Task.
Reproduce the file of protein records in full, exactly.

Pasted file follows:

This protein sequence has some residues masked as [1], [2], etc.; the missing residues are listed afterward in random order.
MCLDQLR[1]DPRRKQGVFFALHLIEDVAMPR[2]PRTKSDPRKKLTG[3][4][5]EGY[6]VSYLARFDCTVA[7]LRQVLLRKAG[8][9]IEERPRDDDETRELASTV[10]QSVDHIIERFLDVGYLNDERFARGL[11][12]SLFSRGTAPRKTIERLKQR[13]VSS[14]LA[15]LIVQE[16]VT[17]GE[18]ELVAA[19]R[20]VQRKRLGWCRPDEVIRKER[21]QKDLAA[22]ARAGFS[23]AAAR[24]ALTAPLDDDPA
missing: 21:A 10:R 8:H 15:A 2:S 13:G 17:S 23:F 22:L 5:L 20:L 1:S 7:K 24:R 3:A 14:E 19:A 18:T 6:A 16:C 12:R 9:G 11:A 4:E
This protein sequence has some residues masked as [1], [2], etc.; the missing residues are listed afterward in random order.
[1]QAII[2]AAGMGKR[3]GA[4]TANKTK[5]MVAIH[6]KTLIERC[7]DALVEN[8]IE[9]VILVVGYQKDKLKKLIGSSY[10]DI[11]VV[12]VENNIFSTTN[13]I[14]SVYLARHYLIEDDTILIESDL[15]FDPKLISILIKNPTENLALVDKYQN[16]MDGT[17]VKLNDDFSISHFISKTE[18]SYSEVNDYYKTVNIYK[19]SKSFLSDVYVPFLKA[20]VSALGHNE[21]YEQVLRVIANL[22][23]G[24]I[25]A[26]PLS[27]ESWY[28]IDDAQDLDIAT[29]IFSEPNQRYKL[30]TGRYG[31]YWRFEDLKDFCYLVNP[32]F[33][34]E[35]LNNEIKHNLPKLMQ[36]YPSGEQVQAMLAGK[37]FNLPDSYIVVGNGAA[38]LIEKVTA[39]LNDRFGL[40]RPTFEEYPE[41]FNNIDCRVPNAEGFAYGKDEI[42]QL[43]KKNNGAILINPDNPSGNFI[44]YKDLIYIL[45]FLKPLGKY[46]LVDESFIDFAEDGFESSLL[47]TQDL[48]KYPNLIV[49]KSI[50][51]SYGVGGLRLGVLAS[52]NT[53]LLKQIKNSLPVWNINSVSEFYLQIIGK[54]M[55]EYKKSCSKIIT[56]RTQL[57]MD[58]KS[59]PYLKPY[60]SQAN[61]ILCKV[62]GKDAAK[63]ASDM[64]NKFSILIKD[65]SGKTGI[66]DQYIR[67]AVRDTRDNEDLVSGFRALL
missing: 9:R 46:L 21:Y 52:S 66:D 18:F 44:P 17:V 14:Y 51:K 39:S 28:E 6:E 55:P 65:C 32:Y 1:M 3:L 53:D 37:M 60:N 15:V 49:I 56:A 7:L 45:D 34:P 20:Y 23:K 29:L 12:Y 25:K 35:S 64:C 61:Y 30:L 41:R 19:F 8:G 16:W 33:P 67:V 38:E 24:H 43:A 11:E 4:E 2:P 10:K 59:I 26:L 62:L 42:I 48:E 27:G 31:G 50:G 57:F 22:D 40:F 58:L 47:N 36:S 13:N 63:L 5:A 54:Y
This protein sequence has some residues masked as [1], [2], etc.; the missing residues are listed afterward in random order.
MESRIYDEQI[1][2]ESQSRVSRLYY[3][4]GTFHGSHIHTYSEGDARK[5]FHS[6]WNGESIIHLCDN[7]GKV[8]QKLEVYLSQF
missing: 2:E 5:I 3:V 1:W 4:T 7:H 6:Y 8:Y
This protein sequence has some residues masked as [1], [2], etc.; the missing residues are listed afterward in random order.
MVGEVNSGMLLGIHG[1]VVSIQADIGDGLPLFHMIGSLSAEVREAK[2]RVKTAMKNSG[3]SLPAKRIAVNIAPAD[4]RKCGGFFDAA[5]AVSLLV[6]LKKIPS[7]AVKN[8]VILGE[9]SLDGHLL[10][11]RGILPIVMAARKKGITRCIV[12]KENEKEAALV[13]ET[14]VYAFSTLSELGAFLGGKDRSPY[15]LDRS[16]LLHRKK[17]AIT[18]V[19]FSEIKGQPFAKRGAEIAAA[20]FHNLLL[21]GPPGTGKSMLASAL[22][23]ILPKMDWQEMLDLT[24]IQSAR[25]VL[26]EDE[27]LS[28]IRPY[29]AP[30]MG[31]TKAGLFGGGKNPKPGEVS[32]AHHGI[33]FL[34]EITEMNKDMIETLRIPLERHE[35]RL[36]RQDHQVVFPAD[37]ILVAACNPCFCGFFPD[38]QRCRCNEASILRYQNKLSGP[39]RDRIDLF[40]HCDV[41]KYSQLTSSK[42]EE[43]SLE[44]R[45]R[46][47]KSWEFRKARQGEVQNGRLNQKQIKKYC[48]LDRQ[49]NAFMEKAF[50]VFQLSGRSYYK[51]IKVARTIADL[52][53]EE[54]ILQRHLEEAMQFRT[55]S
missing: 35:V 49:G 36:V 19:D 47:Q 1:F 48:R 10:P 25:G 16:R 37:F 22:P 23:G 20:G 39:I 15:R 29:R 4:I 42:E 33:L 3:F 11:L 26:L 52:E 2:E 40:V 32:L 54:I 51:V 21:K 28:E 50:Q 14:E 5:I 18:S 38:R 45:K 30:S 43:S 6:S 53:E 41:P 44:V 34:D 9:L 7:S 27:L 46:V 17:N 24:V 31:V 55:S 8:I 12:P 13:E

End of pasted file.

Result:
This protein sequence has some residues masked as [1], [2], etc.; the missing residues are listed afterward in random order.
MCLDQLR[1]DPRRKQGVFFALHLIEDVAMPR[2]PRTKSDPRKKLTG[3][4][5]EGY[6]VSYLARFDCTVA[7]LRQVLLRKAG[8][9]IEERPRDDDETRELASTV[10]QSVDHIIERFLDVGYLNDERFARGL[11][12]SLFSRGTAPRKTIERLKQR[13]VSS[14]LA[15]LIVQE[16]VT[17]GE[18]ELVAA[19]R[20]VQRKRLGWCRPDEVIRKER[21]QKDLAA[22]ARAGFS[23]AAAR[24]ALTAPLDDDPA
missing: 21:A 10:R 8:H 15:A 2:S 13:G 17:S 23:F 22:L 5:L 20:L 1:S 7:K 24:R 3:A 14:E 19:A 18:T 6:A 16:C 12:R 9:G 11:A 4:E
This protein sequence has some residues masked as [1], [2], etc.; the missing residues are listed afterward in random order.
[1]QAII[2]AAGMGKR[3]GA[4]TANKTK[5]MVAIH[6]KTLIERC[7]DALVEN[8]IE[9]VILVVGYQKDKLKKLIGSSY[10]DI[11]VV[12]VENNIFSTTN[13]I[14]SVYLARHYLIEDDTILIESDL[15]FDPKLISILIKNPTENLALVDKYQN[16]MDGT[17]VKLNDDFSISHFISKTE[18]SYSEVNDYYKTVNIYK[19]SKSFLSDVYVPFLKA[20]VSALGHNE[21]YEQVLRVIANL[22][23]G[24]I[25]A[26]PLS[27]ESWY[28]IDDAQDLDIAT[29]IFSEPNQRYKL[30]TGRYG[31]YWRFEDLKDFCYLVNP[32]F[33][34]E[35]LNNEIKHNLPKLMQ[36]YPSGEQVQAMLAGK[37]FNLPDSYIVVGNGAA[38]LIEKVTA[39]LNDRFGL[40]RPTFEEYPE[41]FNNIDCRVPNAEGFAYGKDEI[42]QL[43]KKNNGAILINPDNPSGNFI[44]YKDLIYIL[45]FLKPLGKY[46]LVDESFIDFAEDGFESSLL[47]TQDL[48]KYPNLIV[49]KSI[50][51]SYGVGGLRLGVLAS[52]NT[53]LLKQIKNSLPVWNINSVSEFYLQIIGK[54]M[55]EYKKSCSKIIT[56]RTQL[57]MD[58]KS[59]PYLKPY[60]SQAN[61]ILCKV[62]GKDAAK[63]ASDM[64]NKFSILIKD[65]SGKTGI[66]DQYIR[67]AVRDTRDNEDLVSGFRALL
missing: 9:R 46:L 21:Y 52:S 66:D 18:F 44:P 17:V 14:Y 51:K 39:S 28:E 6:E 55:P 65:C 32:Y 1:M 3:L 53:D 37:M 60:N 15:V 49:I 56:A 7:L 45:D 34:P 20:Y 23:K 29:L 12:Y 25:K 35:S 64:C 61:Y 30:L 41:R 19:F 8:G 16:W 33:P 67:V 38:E 24:H 43:A 11:E 4:E 2:P 10:K 59:I 26:L 62:L 42:I 48:E 27:G 31:G 50:G 57:F 22:D 40:F 58:L 47:N 36:S 13:N 63:L 5:A 54:Y
This protein sequence has some residues masked as [1], [2], etc.; the missing residues are listed afterward in random order.
MESRIYDEQI[1][2]ESQSRVSRLYY[3][4]GTFHGSHIHTYSEGDARK[5]FHS[6]WNGESIIHLCDN[7]GKV[8]QKLEVYLSQF
missing: 2:E 5:I 3:V 1:W 4:T 7:H 6:Y 8:Y
This protein sequence has some residues masked as [1], [2], etc.; the missing residues are listed afterward in random order.
MVGEVNSGMLLGIHG[1]VVSIQADIGDGLPLFHMIGSLSAEVREAK[2]RVKTAMKNSG[3]SLPAKRIAVNIAPAD[4]RKCGGFFDAA[5]AVSLLV[6]LKKIPS[7]AVKN[8]VILGE[9]SLDGHLL[10][11]RGILPIVMAARKKGITRCIV[12]KENEKEAALV[13]ET[14]VYAFSTLSELGAFLGGKDRSPY[15]LDRS[16]LLHRKK[17]AIT[18]V[19]FSEIKGQPFAKRGAEIAAA[20]FHNLLL[21]GPPGTGKSMLASAL[22][23]ILPKMDWQEMLDLT[24]IQSAR[25]VL[26]EDE[27]LS[28]IRPY[29]AP[30]MG[31]TKAGLFGGGKNPKPGEVS[32]AHHGI[33]FL[34]EITEMNKDMIETLRIPLERHE[35]RL[36]RQDHQVVFPAD[37]ILVAACNPCFCGFFPD[38]QRCRCNEASILRYQNKLSGP[39]RDRIDLF[40]HCDV[41]KYSQLTSSK[42]EE[43]SLE[44]R[45]R[46][47]KSWEFRKARQGEVQNGRLNQKQIKKYC[48]LDRQ[49]NAFMEKAF[50]VFQLSGRSYYK[51]IKVARTIADL[52][53]EE[54]ILQRHLEEAMQFRT[55]S
missing: 35:V 49:G 36:V 19:D 47:Q 1:F 48:R 10:P 25:G 16:R 37:F 22:P 23:G 20:G 39:I 15:R 29:R 4:I 42:E 33:L 3:F 11:L 26:L 52:E 2:E 40:V 32:L 54:I 51:V 21:K 28:E 50:Q 14:E 5:I 18:S 38:R 45:K 30:S 43:S 6:S 53:E 41:P 44:V 34:D 9:L 7:S 27:L 46:V 17:N 24:V 31:V 55:S 8:I 12:P 13:E